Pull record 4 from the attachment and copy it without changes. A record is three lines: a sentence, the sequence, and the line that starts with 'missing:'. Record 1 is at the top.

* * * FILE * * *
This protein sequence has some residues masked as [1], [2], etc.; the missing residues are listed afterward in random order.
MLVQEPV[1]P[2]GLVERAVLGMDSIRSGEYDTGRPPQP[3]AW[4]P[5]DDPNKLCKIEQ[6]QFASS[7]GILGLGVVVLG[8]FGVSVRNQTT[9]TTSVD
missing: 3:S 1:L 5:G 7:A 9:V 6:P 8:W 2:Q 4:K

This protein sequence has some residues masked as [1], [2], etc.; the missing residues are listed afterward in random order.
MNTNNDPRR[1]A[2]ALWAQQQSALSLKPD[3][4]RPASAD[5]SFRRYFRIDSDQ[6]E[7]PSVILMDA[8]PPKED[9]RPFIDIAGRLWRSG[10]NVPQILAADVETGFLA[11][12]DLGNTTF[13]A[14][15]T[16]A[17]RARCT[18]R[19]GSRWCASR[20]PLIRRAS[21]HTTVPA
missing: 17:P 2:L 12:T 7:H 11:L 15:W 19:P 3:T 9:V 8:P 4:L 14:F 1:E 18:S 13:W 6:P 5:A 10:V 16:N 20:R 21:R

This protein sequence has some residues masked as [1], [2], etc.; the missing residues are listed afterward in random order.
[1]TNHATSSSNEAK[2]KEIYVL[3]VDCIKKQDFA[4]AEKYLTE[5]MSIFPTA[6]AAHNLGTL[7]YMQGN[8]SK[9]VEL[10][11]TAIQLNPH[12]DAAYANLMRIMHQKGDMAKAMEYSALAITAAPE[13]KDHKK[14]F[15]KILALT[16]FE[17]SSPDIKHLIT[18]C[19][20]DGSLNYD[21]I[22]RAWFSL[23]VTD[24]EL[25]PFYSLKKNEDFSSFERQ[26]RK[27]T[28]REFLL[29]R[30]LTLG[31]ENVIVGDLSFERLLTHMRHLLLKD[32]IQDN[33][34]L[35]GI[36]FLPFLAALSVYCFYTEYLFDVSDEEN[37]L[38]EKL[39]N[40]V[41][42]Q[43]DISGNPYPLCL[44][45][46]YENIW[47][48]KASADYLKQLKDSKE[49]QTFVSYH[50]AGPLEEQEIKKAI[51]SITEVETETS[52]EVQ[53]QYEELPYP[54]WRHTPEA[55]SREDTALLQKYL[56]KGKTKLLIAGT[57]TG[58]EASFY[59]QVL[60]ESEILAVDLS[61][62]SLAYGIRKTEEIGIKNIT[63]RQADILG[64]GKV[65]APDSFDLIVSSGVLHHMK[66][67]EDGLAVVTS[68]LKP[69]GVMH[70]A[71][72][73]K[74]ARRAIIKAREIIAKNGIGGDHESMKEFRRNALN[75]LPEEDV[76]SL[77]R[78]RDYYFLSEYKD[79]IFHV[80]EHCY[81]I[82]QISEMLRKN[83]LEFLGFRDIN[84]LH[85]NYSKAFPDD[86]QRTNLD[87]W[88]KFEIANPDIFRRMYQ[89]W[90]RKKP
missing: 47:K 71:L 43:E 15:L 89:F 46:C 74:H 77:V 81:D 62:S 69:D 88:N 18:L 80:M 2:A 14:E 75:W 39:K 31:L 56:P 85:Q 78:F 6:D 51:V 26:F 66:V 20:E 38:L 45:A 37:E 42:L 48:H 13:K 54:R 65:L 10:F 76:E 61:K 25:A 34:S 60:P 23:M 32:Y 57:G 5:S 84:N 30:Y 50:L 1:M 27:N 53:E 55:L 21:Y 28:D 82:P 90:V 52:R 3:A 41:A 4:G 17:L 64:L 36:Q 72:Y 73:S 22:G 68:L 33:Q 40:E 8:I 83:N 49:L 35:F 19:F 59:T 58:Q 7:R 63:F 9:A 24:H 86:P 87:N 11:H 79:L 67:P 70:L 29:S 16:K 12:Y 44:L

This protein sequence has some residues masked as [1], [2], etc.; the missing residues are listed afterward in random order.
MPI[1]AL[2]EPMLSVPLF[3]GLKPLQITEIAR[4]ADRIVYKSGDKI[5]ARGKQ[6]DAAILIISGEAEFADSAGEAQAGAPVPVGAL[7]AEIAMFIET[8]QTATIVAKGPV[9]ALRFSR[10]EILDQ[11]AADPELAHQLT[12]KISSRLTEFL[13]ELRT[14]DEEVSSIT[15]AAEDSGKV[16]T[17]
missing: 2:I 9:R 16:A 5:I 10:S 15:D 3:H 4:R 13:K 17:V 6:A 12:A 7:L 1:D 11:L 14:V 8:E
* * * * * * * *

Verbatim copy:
This protein sequence has some residues masked as [1], [2], etc.; the missing residues are listed afterward in random order.
MPI[1]AL[2]EPMLSVPLF[3]GLKPLQITEIAR[4]ADRIVYKSGDKI[5]ARGKQ[6]DAAILIISGEAEFADSAGEAQAGAPVPVGAL[7]AEIAMFIET[8]QTATIVAKGPV[9]ALRFSR[10]EILDQ[11]AADPELAHQLT[12]KISSRLTEFL[13]ELRT[14]DEEVSSIT[15]AAEDSGKV[16]T[17]
missing: 2:I 9:R 16:A 5:I 10:S 15:D 3:H 4:R 13:K 17:V 6:A 12:A 7:L 1:D 11:L 14:V 8:E